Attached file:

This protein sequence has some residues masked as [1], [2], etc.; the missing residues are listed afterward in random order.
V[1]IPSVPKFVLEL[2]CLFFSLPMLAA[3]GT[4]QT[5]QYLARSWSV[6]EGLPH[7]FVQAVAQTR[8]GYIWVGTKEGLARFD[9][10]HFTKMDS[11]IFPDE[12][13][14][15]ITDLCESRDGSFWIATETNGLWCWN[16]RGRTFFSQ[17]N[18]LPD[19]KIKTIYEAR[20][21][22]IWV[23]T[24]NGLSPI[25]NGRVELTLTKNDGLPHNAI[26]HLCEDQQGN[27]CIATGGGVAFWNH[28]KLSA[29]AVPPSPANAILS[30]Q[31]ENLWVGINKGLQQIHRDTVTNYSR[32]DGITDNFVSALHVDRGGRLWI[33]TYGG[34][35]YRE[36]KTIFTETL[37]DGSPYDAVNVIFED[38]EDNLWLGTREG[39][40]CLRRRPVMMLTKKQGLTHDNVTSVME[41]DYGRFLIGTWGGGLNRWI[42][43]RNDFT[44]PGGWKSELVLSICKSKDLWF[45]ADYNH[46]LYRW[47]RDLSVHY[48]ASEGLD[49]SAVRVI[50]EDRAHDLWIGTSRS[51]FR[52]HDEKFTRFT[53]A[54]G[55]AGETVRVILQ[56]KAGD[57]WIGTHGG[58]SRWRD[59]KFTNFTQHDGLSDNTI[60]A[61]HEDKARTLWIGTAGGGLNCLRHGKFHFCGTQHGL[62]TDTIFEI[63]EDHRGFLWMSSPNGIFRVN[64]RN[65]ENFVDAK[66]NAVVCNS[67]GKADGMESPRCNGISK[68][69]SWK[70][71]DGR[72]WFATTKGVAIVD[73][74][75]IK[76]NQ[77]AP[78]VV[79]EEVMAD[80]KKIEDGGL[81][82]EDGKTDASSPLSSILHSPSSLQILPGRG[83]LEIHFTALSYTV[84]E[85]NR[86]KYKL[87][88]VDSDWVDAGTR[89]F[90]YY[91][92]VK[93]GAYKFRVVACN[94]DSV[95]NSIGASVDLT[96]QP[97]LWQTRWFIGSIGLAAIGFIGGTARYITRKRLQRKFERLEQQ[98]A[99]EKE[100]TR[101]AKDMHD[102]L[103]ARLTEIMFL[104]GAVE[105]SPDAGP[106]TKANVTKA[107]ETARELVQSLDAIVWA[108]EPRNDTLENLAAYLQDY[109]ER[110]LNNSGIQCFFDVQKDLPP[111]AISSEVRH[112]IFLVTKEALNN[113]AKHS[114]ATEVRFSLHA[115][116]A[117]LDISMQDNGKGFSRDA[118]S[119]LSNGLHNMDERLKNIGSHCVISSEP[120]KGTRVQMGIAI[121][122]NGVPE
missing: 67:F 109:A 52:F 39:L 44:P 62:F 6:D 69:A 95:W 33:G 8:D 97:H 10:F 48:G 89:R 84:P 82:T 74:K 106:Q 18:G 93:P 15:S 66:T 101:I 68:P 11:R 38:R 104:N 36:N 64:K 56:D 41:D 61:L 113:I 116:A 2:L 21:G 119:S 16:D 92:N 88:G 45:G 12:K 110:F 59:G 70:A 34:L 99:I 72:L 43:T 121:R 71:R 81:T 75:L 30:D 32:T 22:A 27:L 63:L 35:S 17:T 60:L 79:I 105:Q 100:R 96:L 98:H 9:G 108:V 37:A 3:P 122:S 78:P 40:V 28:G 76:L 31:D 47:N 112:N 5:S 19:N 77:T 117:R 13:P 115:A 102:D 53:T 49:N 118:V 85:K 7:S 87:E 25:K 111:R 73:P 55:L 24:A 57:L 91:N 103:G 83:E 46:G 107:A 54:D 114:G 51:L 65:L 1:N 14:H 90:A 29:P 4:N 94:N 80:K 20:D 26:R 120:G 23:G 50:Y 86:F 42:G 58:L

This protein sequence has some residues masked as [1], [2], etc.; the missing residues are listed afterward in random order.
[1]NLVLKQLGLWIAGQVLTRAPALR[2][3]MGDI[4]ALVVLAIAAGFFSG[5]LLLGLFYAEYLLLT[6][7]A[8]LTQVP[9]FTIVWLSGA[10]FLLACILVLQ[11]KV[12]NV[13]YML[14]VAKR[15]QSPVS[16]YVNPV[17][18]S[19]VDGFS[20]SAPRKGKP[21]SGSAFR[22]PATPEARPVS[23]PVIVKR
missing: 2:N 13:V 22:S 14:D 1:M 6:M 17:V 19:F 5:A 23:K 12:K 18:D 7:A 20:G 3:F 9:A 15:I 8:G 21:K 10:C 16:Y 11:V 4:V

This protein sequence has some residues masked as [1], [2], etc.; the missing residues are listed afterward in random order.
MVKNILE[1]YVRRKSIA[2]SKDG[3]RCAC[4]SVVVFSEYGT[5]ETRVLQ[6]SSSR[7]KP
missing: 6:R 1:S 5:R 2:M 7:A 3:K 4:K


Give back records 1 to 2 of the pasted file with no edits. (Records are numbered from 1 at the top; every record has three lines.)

This protein sequence has some residues masked as [1], [2], etc.; the missing residues are listed afterward in random order.
V[1]IPSVPKFVLEL[2]CLFFSLPMLAA[3]GT[4]QT[5]QYLARSWSV[6]EGLPH[7]FVQAVAQTR[8]GYIWVGTKEGLARFD[9][10]HFTKMDS[11]IFPDE[12][13][14][15]ITDLCESRDGSFWIATETNGLWCWN[16]RGRTFFSQ[17]N[18]LPD[19]KIKTIYEAR[20][21][22]IWV[23]T[24]NGLSPI[25]NGRVELTLTKNDGLPHNAI[26]HLCEDQQGN[27]CIATGGGVAFWNH[28]KLSA[29]AVPPSPANAILS[30]Q[31]ENLWVGINKGLQQIHRDTVTNYSR[32]DGITDNFVSALHVDRGGRLWI[33]TYGG[34][35]YRE[36]KTIFTETL[37]DGSPYDAVNVIFED[38]EDNLWLGTREG[39][40]CLRRRPVMMLTKKQGLTHDNVTSVME[41]DYGRFLIGTWGGGLNRWI[42][43]RNDFT[44]PGGWKSELVLSICKSKDLWF[45]ADYNH[46]LYRW[47]RDLSVHY[48]ASEGLD[49]SAVRVI[50]EDRAHDLWIGTSRS[51]FR[52]HDEKFTRFT[53]A[54]G[55]AGETVRVILQ[56]KAGD[57]WIGTHGG[58]SRWRD[59]KFTNFTQHDGLSDNTI[60]A[61]HEDKARTLWIGTAGGGLNCLRHGKFHFCGTQHGL[62]TDTIFEI[63]EDHRGFLWMSSPNGIFRVN[64]RN[65]ENFVDAK[66]NAVVCNS[67]GKADGMESPRCNGISK[68][69]SWK[70][71]DGR[72]WFATTKGVAIVD[73][74][75]IK[76]NQ[77]AP[78]VV[79]EEVMAD[80]KKIEDGGL[81][82]EDGKTDASSPLSSILHSPSSLQILPGRG[83]LEIHFTALSYTV[84]E[85]NR[86]KYKL[87][88]VDSDWVDAGTR[89]F[90]YY[91][92]VK[93]GAYKFRVVACN[94]DSV[95]NSIGASVDLT[96]QP[97]LWQTRWFIGSIGLAAIGFIGGTARYITRKRLQRKFERLEQQ[98]A[99]EKE[100]TR[101]AKDMHD[102]L[103]ARLTEIMFL[104]GAVE[105]SPDAGP[106]TKANVTKA[107]ETARELVQSLDAIVWA[108]EPRNDTLENLAAYLQDY[109]ER[110]LNNSGIQCFFDVQKDLPP[111]AISSEVRH[112]IFLVTKEALNN[113]AKHS[114]ATEVRFSLHA[115][116]A[117]LDISMQDNGKGFSRDA[118]S[119]LSNGLHNMDERLKNIGSHCVISSEP[120]KGTRVQMGIAI[121][122]NGVPE
missing: 67:F 109:A 52:F 39:L 44:P 62:F 6:D 69:A 95:W 33:G 8:D 97:H 10:F 48:G 89:R 84:P 82:T 74:K 106:Q 18:G 93:P 15:S 66:T 101:I 68:P 11:R 38:R 104:N 36:N 64:K 56:D 41:D 61:L 113:I 116:A 2:L 21:G 119:S 16:D 92:N 88:G 45:G 12:K 110:F 59:G 70:A 34:L 99:I 72:L 43:T 121:R 71:R 81:T 75:L 30:D 32:T 22:A 27:L 63:L 35:S 17:T 60:L 79:I 105:Q 100:R 96:L 98:H 9:G 108:V 37:A 3:P 122:S 78:P 40:V 28:G 76:L 31:D 47:N 112:N 5:S 19:N 77:T 117:R 13:P 115:A 102:D 53:T 49:N 118:V 85:K 7:S 87:E 25:K 111:R 73:P 55:L 24:A 57:L 91:N 103:G 83:E 46:G 107:A 54:D 114:G 51:L 65:L 1:N 14:H 90:A 29:P 4:N 94:N 80:K 20:D 26:R 120:G 23:G 50:Y 86:F 42:G 58:L

This protein sequence has some residues masked as [1], [2], etc.; the missing residues are listed afterward in random order.
[1]NLVLKQLGLWIAGQVLTRAPALR[2][3]MGDI[4]ALVVLAIAAGFFSG[5]LLLGLFYAEYLLLT[6][7]A[8]LTQVP[9]FTIVWLSGA[10]FLLACILVLQ[11]KV[12]NV[13]YML[14]VAKR[15]QSPVS[16]YVNPV[17][18]S[19]VDGFS[20]SAPRKGKP[21]SGSAFR[22]PATPEARPVS[23]PVIVKR
missing: 2:N 13:V 22:S 14:D 1:M 6:M 17:V 19:F 5:A 23:K 12:K 18:D 7:A 20:G 3:F 9:A 15:I 8:G 21:K 10:C 16:Y 11:V 4:V